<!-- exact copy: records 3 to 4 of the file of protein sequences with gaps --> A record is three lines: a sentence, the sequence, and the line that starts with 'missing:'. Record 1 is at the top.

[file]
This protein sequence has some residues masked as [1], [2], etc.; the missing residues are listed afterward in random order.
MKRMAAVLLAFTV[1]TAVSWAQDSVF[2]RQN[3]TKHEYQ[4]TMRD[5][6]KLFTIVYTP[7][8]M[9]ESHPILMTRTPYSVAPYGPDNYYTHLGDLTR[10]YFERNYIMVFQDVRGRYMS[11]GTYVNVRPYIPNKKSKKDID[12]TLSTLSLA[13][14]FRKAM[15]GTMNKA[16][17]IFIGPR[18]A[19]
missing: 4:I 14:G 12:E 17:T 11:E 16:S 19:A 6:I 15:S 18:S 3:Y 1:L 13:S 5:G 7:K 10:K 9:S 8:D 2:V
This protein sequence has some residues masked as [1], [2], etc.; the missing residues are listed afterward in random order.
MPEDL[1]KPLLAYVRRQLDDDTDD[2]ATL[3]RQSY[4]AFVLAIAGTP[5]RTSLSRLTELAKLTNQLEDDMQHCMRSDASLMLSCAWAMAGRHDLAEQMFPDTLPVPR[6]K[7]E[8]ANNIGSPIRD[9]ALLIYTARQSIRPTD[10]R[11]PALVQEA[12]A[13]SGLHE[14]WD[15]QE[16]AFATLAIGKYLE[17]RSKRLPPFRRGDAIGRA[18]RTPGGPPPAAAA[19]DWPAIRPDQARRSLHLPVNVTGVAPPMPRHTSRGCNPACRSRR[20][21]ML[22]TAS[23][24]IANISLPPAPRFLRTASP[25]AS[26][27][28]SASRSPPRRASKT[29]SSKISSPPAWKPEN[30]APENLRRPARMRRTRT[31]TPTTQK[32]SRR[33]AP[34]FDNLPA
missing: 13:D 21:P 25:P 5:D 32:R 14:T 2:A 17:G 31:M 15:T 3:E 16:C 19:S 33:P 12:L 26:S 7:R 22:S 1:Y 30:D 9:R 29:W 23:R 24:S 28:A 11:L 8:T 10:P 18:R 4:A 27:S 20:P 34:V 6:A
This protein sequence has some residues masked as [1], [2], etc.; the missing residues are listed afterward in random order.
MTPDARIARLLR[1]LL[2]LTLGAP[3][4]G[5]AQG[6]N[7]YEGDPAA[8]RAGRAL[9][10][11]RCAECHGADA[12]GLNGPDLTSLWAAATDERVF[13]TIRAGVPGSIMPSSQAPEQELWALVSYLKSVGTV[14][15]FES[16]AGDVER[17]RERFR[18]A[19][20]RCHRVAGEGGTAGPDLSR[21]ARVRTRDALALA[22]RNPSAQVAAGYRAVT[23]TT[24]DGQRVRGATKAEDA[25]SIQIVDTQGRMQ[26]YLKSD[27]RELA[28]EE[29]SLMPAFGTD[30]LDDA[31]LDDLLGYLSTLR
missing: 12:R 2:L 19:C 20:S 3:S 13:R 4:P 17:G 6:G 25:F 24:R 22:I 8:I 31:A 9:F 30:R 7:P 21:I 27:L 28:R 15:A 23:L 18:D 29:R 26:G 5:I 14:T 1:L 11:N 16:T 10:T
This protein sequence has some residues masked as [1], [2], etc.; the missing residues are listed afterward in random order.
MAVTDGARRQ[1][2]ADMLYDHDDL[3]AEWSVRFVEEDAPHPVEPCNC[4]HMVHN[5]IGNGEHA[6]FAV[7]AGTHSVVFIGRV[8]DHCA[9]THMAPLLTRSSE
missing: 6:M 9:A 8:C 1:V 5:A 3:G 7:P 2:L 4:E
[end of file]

This protein sequence has some residues masked as [1], [2], etc.; the missing residues are listed afterward in random order.
MTPDARIARLLR[1]LL[2]LTLGAP[3][4]G[5]AQG[6]N[7]YEGDPAA[8]RAGRAL[9][10][11]RCAECHGADA[12]GLNGPDLTSLWAAATDERVF[13]TIRAGVPGSIMPSSQAPEQELWALVSYLKSVGTV[14][15]FES[16]AGDVER[17]RERFR[18]A[19][20]RCHRVAGEGGTAGPDLSR[21]ARVRTRDALALA[22]RNPSAQVAAGYRAVT[23]TT[24]DGQRVRGATKAEDA[25]SIQIVDTQGRMQ[26]YLKSD[27]RELA[28]EE[29]SLMPAFGTD[30]LDDA[31]LDDLLGYLSTLR
missing: 12:R 2:L 19:C 20:S 3:S 13:R 4:P 17:G 6:G 25:F 24:R 22:I 8:I 31:A 9:F 30:R 7:P 21:I 27:L 28:R 15:A 23:L 18:D 29:R 26:G 5:I 14:T 1:L 11:N 16:T 10:T
This protein sequence has some residues masked as [1], [2], etc.; the missing residues are listed afterward in random order.
MAVTDGARRQ[1][2]ADMLYDHDDL[3]AEWSVRFVEEDAPHPVEPCNC[4]HMVHN[5]IGNGEHA[6]FAV[7]AGTHSVVFIGRV[8]DHCA[9]THMAPLLTRSSE
missing: 6:M 9:A 8:C 1:V 5:A 3:G 7:P 2:L 4:E